2008 has been dubbed “the worst holiday in decades” across all categories of retail, and jewelry was no exception. Luxury retail in general has been hard hit by the recession, and of the luxury sector, jewelry especially took a pounding.
But despite the grim overall picture, not all was a washout. In its annual post-holiday survey of independent jewelers across the United States, JCK found a number who either had better holiday results than they expected—or who had already positioned their businesses to withstand a downturn. In particular, it seemed jewelers in the Mountain region—from Montana to Arizona—were best poised for the season.
Rian Robison, manager of Goldsmith Co. Jewelers in Provo, Utah, said “We actually did really well. We were on par with last year. It’s what we expected. We were hoping to do a little bit more. I think Utah hasn’t been hit so hard with recession as of yet.
“Hearts On Fire did very well; Pandora, Breitling, both very strong this year. We’re a college town (Brigham Young University). Our bread and butter are wedding sets, that’s always great and that’s been booming.”
Ruth Batson, executive director of the American Gem Society, said the prevailing trend among her member stores was that December was way down, but the year overall was up, a trend JCK also noted in its research. For example, Fred Peterson, general manager of Goldsmith Gallery Jewelers in Billings, Mont., said, “Things were okay. They weren’t great, but we got through it. Down for the season [25 percent] and up for the year. There were new customers, but no big spenders.
“We still did well with our bridal and engagement rings. No matter what the economy, people are still going to get married. Strong sellers included Tag watches and diamond earrings. We just didn’t get that big 50-, 60-grand sale. But January has been good and the week after Christmas was very good.”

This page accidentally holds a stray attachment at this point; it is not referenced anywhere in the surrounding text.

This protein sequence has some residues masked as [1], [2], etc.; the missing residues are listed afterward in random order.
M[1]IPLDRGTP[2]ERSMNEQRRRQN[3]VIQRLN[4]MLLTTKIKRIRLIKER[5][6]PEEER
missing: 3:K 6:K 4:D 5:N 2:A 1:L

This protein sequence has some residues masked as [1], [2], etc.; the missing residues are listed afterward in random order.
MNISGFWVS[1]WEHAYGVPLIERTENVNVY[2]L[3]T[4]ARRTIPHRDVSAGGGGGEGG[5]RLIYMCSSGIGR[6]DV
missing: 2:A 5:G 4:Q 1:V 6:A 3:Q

Alan Friedland, owner of Ream Jewelers in Lancaster, Pa., said, “The holiday fell off a little bit compared to last year, [about 8 percent down] but overall, we finished ahead for the year [up about 10 percent], which we are very pleased with. We’re in a very conservative area, so we don’t feel as much of the fluctuation.”
Ream Jewelers fared better than many of its counterparts in the Northeast, where, overall, jewelers reported the worst holiday results. Jewelers in the South reported declines, but to a lesser degree. Along with the Mountain region there were pockets of resiliency in areas of the Midwest, and even some jewelers on the West Coast—much of which has been beleaguered with real estate woes—did fairly well.
Emily Vargas Smith, the owner of Vargas Jewelers in Santa Barbara, Calif., called the holiday “pretty good.”
“It was a lot better than I expected,” she said, noting, “it was saved by the last four or five days.
“We sold a lot of diamond pendants, stone pendants, a lot of silver, and men’s jewelry,” she said. “Diamond earrings did well but not like other years.
“We really didn’t have such a bad year,” she said. “I can’t complain about the business. It was a little better than last year.”